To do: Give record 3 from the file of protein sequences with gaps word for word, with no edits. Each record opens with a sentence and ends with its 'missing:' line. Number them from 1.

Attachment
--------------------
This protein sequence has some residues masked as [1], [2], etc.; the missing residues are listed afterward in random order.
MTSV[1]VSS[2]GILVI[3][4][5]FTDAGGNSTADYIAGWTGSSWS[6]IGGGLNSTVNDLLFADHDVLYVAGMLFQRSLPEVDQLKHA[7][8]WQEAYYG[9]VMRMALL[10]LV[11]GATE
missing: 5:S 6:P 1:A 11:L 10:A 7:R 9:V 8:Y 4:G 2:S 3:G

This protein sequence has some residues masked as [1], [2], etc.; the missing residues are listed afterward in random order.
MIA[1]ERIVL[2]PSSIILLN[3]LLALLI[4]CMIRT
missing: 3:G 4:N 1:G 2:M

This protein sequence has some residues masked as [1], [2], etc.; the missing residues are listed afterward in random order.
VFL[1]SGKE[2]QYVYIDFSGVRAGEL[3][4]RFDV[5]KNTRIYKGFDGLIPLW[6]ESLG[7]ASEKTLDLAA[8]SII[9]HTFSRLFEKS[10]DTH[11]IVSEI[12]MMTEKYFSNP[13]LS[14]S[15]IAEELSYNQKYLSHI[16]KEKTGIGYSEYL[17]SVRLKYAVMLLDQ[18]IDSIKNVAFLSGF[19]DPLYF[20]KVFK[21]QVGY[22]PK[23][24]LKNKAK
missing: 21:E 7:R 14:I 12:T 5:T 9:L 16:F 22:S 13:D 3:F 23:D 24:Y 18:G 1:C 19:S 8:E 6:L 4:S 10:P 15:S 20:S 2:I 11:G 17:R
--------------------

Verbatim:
This protein sequence has some residues masked as [1], [2], etc.; the missing residues are listed afterward in random order.
VFL[1]SGKE[2]QYVYIDFSGVRAGEL[3][4]RFDV[5]KNTRIYKGFDGLIPLW[6]ESLG[7]ASEKTLDLAA[8]SII[9]HTFSRLFEKS[10]DTH[11]IVSEI[12]MMTEKYFSNP[13]LS[14]S[15]IAEELSYNQKYLSHI[16]KEKTGIGYSEYL[17]SVRLKYAVMLLDQ[18]IDSIKNVAFLSGF[19]DPLYF[20]KVFK[21]QVGY[22]PK[23][24]LKNKAK
missing: 21:E 7:R 14:I 12:T 5:T 9:L 16:F 22:S 13:D 3:F 23:D 24:Y 18:G 1:C 19:S 8:E 6:L 4:S 10:P 15:S 20:S 2:I 11:G 17:R